On the basis of our analysis of the facts here in the light of the judicial determinations, it is our judgment that despite defendant's protestations of her ultimate intentions at the trial, her conduct constituted abandonment of the subject of this adoption proceeding, and afforded a proper ground for allowing plaintiffs' petition. Moreover, inasmuch as the Adoption Act specifies "desertion" for six months prior to the institution of proceedings, in addition to abandonment, thereby evidencing a legislative intent that the grounds of desertion and abandonment are distinguishable (Hill v. Allabaugh,) it is apparent that even if defendant's conduct did not constitute abandonment of the child, it clearly amounted to desertion within the terms of the statute.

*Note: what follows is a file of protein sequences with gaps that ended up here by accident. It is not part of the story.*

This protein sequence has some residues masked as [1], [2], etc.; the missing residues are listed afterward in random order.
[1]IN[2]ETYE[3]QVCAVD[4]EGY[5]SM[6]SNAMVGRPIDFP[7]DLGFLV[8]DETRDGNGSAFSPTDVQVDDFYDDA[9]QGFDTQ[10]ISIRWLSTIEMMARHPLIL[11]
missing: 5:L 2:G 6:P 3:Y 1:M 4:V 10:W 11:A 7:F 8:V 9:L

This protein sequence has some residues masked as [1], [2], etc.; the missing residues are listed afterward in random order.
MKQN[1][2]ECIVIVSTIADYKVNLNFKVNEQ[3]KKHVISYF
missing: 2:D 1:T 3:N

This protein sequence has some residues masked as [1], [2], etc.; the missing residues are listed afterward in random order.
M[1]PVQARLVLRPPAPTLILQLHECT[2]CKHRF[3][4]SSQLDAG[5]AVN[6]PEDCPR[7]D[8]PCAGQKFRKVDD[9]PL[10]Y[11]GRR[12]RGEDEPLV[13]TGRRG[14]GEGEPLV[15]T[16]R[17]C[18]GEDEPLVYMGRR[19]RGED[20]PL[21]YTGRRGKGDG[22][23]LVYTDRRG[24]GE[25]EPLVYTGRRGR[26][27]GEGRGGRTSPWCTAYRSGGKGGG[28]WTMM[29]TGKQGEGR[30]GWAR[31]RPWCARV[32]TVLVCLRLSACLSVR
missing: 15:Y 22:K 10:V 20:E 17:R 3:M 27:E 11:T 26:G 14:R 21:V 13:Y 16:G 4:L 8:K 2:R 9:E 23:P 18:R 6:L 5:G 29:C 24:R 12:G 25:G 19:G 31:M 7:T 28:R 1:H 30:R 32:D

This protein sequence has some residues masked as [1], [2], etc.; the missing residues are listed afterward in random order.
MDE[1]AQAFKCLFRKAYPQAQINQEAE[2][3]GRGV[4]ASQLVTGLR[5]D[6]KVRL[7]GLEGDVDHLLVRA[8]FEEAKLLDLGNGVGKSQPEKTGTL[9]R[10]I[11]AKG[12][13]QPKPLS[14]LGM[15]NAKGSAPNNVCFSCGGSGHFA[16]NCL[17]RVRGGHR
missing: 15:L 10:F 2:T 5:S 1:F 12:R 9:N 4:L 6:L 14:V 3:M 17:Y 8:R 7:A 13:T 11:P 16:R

Plaintiffs' adoption petition may also be sustained on the further ground that the evidence establishes that the natural parent was unfit by reason of depravity. The term "depravity" is not defined in the statute, or in the Illinois cases; however, in 26 C.J.S. 975, it is defined as "an inherent deficiency of moral sense and rectitude." Admittedly, bearing a child out of wedlock would not alone indicate depravity, but where the affair resulting in the birth of the child is but one of a series, conducted both before and after the birth, with different persons, some of whom were known to be already married, and where abortion and perjury are resorted to without moral trepidation, then it can properly be found that there is an inherent deficiency of moral sense and rectitude constituting the "depravity" of character contemplated by the statute.